Lesson Summary

  • The ability of a particular electrochemical cell to generate an electric current is called its electrical potential. Reduction potentials measure the tendency of a substance to be reduced in a redox reaction.
  • The standard hydrogen electrode is arbitrarily assigned a standard reduction potential of 0.00 V, and it serves as a reference by which all other half-cell potentials are measured.
  • The standard cell potential for any electrochemical cell can be determined by finding the difference in reduction potentials between the two half-cells. The cell potential must be positive for the overall reaction to be spontaneous.
  • Reduction potentials can be used to make predictions about whether reactions will occur and whether a particular oxidizing or reducing agent is strong enough for a given purpose.

Lesson Review Questions

Reviewing Concepts

  1. How can the standard reduction potential of a half-cell be determined?
  2. The reduction potential of A+
  3. Use Table above to rank the following reducing agents from strongest to weakest: Pb, Cl, Ca, Fe2+, Au, and Cs.
  4. Rank the following oxidizing agents from strongest to weakest: NO3, Al3+, Na+, Br2, MnO4, and H+.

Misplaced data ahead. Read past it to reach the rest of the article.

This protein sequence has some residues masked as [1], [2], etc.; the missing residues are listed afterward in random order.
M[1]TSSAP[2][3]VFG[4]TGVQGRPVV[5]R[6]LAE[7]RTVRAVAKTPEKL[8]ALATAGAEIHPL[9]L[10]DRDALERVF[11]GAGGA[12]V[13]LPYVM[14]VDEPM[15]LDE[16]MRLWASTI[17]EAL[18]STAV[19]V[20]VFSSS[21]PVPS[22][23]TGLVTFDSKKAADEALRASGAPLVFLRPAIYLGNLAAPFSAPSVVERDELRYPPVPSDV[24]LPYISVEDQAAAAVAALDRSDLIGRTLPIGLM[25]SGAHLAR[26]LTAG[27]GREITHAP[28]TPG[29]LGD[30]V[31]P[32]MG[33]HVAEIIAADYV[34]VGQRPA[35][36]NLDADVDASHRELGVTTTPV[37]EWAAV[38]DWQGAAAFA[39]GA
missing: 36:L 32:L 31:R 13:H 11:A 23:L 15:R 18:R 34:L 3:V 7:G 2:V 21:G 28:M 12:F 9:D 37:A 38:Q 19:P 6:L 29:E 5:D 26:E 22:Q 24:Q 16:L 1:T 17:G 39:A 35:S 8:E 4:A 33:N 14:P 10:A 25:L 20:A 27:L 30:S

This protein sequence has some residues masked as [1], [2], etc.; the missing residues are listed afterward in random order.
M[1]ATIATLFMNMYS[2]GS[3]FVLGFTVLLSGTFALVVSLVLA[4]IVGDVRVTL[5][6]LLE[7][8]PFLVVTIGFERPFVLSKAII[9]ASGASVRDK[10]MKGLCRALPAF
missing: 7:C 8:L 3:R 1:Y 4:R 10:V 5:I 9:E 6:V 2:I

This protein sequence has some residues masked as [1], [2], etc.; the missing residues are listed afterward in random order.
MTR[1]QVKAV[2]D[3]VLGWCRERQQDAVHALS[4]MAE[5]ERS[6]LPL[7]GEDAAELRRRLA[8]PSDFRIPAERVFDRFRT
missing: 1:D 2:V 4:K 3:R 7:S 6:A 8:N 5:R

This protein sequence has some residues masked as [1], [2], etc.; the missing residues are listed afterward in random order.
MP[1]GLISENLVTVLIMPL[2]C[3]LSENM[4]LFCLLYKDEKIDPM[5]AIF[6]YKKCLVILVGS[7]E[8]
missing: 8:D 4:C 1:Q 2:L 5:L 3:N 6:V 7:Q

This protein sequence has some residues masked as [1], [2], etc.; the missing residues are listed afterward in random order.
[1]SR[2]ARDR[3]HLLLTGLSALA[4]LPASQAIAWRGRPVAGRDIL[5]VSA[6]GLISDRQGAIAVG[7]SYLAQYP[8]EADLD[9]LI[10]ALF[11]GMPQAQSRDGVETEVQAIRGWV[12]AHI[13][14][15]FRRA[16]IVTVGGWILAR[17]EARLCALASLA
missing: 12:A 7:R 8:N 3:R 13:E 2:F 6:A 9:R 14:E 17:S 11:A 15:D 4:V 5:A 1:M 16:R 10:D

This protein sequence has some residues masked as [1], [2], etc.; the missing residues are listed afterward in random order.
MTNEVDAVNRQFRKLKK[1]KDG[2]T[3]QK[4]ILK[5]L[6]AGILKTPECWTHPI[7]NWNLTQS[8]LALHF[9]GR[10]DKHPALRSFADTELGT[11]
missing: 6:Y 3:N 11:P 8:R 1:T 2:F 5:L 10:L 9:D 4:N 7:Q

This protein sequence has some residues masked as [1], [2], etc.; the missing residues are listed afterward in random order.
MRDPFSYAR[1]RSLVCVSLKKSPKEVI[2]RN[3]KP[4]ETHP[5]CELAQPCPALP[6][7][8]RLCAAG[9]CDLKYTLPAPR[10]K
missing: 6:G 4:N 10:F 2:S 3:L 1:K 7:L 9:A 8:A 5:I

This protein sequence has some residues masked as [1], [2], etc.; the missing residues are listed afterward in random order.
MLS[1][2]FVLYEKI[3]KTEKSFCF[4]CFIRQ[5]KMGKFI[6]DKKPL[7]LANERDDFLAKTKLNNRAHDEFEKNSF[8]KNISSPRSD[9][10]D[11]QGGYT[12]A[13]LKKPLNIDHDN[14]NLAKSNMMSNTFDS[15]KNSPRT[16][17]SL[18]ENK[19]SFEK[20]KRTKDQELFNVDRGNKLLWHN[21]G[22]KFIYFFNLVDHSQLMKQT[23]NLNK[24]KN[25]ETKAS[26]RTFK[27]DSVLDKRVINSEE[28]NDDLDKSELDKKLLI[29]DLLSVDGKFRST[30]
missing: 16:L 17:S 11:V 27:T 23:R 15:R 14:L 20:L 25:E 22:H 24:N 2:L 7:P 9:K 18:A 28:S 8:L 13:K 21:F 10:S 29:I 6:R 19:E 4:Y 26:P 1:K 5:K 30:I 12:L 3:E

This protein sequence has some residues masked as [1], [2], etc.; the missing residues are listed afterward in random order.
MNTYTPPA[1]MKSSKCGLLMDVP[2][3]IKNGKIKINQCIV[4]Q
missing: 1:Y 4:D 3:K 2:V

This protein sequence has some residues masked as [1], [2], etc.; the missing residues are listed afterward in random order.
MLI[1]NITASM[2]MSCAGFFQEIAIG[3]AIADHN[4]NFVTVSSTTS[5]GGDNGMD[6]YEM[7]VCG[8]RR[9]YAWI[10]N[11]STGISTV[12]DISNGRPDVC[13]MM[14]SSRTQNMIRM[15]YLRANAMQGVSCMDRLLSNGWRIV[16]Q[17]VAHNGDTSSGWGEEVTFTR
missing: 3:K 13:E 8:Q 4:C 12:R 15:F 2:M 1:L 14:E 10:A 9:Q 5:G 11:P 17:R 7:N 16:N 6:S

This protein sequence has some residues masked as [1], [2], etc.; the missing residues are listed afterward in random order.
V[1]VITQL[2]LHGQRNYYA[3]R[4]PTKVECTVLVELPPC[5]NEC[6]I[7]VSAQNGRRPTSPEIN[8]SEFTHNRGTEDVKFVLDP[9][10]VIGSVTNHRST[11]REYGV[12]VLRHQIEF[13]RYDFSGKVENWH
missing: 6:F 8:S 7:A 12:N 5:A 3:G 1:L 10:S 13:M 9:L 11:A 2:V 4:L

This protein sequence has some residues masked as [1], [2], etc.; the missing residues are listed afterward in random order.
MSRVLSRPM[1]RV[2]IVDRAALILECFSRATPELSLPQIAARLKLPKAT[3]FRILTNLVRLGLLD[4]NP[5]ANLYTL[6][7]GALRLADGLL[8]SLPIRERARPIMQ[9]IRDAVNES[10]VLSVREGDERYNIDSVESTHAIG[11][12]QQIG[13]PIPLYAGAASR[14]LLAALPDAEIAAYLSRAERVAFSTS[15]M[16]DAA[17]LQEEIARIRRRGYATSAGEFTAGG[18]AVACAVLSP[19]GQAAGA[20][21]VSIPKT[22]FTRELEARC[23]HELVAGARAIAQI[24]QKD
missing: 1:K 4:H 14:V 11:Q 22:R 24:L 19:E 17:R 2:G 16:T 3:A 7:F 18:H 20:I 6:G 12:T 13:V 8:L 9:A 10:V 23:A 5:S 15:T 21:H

Problems

  1. Determine whether the following redox reactions will occur spontaneously or not. Calculate the standard cell potential in each case.
    1. Co(s) + Ni2+(aq) → Co2+(aq) + Ni(s)
    2. 3Sn2+(aq) + 2Cr3+(aq) → 3Sn4+(aq) + 2Cr(s)
    3. 6Ag(s) + Cr2O72-(aq) + 14H+(aq) → 6Ag+(aq) + 2Cr3+(aq) + 7H2O(l)
  2. For the following cell combinations, write the overall cell reaction and calculate the standard cell potential.
    1. Zn|Zn2+ and Mn|Mn2+
    2. Hg|Hg2+ and Cr|Cr3+
  3. Which of the following is capable of oxidizing bromide ions (Br) to bromine (Br2) under standard state conditions? List all that apply. Pb2+(aq), Cl2(g), Ag+(aq), Cl(aq), H+(aq), MnO4(aq) in acid
  4. Which of the following metals would react with hydrochloric acid? Ni, Co, Cu, Au, Ba
  5. Nitric acid (HNO3) is considered to be an oxidizing acid because the nitrate ion (NO3) is a relatively strong oxidizing agent. Use Table above to write a balanced equation for the reaction that occurs when nitric acid reacts with silver metal. Calculate the standard reduction potential.
  6. A Mg|Mg2+ half-cell is constructed under standard state conditions and connected to another half-cell. The voltage registered on a voltmeter is 1.97 V. What is a possible identity for the other half-cell?

Further Reading / Supplemental Links

Points to Consider

Nonspontaneous redox reactions can be driven to completion by the application of an electric current in a process called electrolysis.

  • How does an electrolytic cell work?
  • What is electroplating?

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Mar 29, 2013

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CK.SCI.ENG.SE.1.Chemistry-Intermediate.23.2